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IRDOT Detectors

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  • Member since
    July 2006
  • 5 posts
Posted by sfupbn on Friday, February 15, 2008 1:01 AM


Welcom from DownUnder 

As you are no doubt aware the detector with the ATLAS signal system 'holds' the signal driver to red whilst the a loco or lighted car is in the signal block. When the loco or car leaves the block the signal goes yellow etc.

Whilst an IRDOT will detect the train and is separate from the train power your problem will be that once the train no longer covers the IRDOT the ATLAS signal driver will 'think' that the block is unoccupied and proceed to clear the signal. In other words the IRDOT will only work for your installation if the signal block more or less EXACTLY = the train length which is simply not practical. ( Or you use multiple IRDOTS which would be somewhat expensive)

When the train is in the signal block and no longer over the IRDOT you will need the IRDOT when it first 'sees' the train to drive a latch - (RS flip flop). This latch in turn 'locks' the driver (DRIVER #1), on to the red signal aspect.

This is the only way the signal will hold at red if your signal block is longer than the train.

You also need the IRDOT at the next signal, (IRDOT #2), to 'inform'  the latch  holding signal driver #1 to release so that the driver #1 can go to yellow. The only alternative to this is to manually clear the latch.

I have just done this kind of installation, though using the ATLAS detector instead of an IRDOT on an 'O' scale layout where the owner had the same wiring issues as you appear to have, namely that he had multiple feeders into the signal block and did not have a signal sub buss.

(If you have multiple feeders and no separate signal sub buss you will get false detection because the current drawn can bypass the detector which depends on current draw to operate.) The 'O' scaler  did not wish to rewire so that is why we used a latch system.

You you have some understanding of electronics you will be able to do what I described quite easily but I'll admit it is somewhat complicated. I am writing an article on what we did and propose to offer it to 'O Scale Trains' in the next month or so. 

By the way if you use the system I described use the ATLAS detector and save the cost of an IRDOT. Just make your signal detector block a little longer than one diesel truck in this way you'll avoid the 0.7 volt drop which is inherent in the ATLAS detector because it uses an Opto Coupler.




John L 







  • Member since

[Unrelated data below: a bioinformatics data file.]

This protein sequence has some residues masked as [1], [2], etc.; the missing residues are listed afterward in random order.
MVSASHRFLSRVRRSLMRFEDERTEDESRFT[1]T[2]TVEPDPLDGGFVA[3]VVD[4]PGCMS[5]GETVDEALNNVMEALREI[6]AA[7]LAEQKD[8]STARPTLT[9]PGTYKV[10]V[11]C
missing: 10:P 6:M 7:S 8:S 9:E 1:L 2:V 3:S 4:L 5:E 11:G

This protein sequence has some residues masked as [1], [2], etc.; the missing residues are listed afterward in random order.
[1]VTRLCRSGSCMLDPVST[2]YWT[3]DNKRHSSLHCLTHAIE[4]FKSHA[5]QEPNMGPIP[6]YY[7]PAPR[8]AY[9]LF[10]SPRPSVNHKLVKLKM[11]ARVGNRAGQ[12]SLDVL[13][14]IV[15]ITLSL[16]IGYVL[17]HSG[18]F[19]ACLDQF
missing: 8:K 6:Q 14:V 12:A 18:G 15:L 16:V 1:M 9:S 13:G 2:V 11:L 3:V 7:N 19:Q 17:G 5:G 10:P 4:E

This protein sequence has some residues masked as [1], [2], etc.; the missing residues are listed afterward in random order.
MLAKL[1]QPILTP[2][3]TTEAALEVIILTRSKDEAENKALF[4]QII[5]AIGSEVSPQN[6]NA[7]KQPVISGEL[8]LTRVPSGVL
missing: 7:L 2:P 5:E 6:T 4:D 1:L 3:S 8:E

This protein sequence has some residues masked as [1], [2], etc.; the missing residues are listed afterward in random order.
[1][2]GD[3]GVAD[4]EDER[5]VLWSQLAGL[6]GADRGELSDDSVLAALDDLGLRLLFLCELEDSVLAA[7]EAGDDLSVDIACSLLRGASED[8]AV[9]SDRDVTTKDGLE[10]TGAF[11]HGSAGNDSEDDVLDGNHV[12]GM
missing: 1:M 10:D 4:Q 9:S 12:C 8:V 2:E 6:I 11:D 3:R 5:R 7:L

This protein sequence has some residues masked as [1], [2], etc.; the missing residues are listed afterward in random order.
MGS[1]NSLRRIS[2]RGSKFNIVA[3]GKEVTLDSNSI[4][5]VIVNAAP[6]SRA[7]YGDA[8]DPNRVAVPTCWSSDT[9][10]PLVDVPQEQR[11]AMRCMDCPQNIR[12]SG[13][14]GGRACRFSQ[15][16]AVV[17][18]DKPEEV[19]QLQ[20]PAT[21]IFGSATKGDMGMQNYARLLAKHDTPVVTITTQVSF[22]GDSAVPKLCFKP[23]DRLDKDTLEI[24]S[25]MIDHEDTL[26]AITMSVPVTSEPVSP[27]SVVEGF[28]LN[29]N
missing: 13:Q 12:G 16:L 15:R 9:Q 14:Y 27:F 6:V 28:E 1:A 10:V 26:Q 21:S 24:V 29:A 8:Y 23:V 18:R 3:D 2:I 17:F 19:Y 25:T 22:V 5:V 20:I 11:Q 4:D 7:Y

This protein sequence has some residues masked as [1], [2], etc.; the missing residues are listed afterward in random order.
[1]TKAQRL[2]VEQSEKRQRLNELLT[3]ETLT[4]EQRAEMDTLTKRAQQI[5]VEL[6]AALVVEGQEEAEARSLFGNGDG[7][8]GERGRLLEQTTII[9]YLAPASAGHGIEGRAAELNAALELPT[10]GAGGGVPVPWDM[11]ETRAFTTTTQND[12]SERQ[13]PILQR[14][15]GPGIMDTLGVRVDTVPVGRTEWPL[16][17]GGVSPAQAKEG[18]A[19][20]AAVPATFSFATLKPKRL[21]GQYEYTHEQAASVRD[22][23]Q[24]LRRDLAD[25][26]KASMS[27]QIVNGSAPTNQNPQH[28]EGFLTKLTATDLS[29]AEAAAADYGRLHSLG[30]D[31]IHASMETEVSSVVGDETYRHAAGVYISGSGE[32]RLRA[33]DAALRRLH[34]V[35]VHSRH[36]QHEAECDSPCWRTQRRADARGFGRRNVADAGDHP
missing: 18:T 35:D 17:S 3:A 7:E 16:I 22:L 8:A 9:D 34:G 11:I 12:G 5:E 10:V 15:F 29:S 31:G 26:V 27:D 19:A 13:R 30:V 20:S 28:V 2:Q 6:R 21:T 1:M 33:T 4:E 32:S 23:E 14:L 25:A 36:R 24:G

May 2005
  • From: Burlington, Washington
  • 196 posts
Posted by PHARMD98233 on Friday, February 8, 2008 7:32 PM

You might take a look at this site

He has a pretty neat product line.  We use his detectors for our club layout. 


  • Member since
    July 2006
  • 290 posts
Posted by steamnut on Friday, February 8, 2008 5:48 PM
I have used the IRDOT detectors for driving semaphore signals. They work fairly well if they are correctly installed - the tops of the emitter and collector MUST be slightly above the ties / ballast. The gaps between cars can be a problem. As another commented, they do need a clean, filtered DC power source. The IRDOTs have an output sufficient to drive a relatively efficient relay and more than enough for any signal lamp.
  • Member since
    January 2001
  • From: SE Minnesota
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Posted by jrbernier on Friday, February 8, 2008 12:41 PM

  I have used Logic Rail 'Block Detector' signal units and they have all the logic to drive a pair of signals.  They have a tech sheet on how to use IR detectors instead of the light sensors provided with the product.  This units are completly seperate from the track wiring, and will still detect a train after it has uncovered the entrance sensor.


Modeling BNSF  and Milwaukee Road in SW Wisconsin

  • Member since
    October 2006
  • From: Northeast OH
  • 883 posts
Posted by jktrains on Thursday, January 31, 2008 4:15 PM

I've used infra-red detectors to control a grade crossing controller.  They are mounted between the ties so they are well hidden.  The ones I used were from TCH Technology.  They work well but do need a good, filtered DC power supply or they start to act funny.  Search and find their website and the instructions for the detector.  IIRC, they simply pull to ground when activated.  They also have a timer that can be adjusted which would help prevent false drops as couplers pass over.


  • Member since
    December 2004
  • From: Pa.
  • 3,153 posts
Posted by DigitalGriffin on Thursday, January 31, 2008 2:06 PM

Short answer is: Yes.


Don - Specializing in layout DC->DCC conversions

Modeling C&O transition era and steel industries There's Nothing Like Big Steam!

  • Member since
    November 2003
  • From: Rolla, Missouri
  • 8 posts
IRDOT Detectors
Posted by trainpilot1 on Thursday, January 31, 2008 2:00 PM

I am looking for alternative block detectors to be used for controlling 3-color signals (Atlas). My DCC layout is redundantly wired in such a way that power or current pickup for the signal system is impractical from a re-wiring standpoint. I need a detector which has absolutely no requirement for any connection, either inductive or physical, to the track power system.

Circuitron has some optical occupancy detectors, but I'm also considering the infrared detector systems (IRDOT). Is there anyone out there with some experience with these types ?  do infrared systems have detector outputs which can be used to drive signal systems as indicated above.


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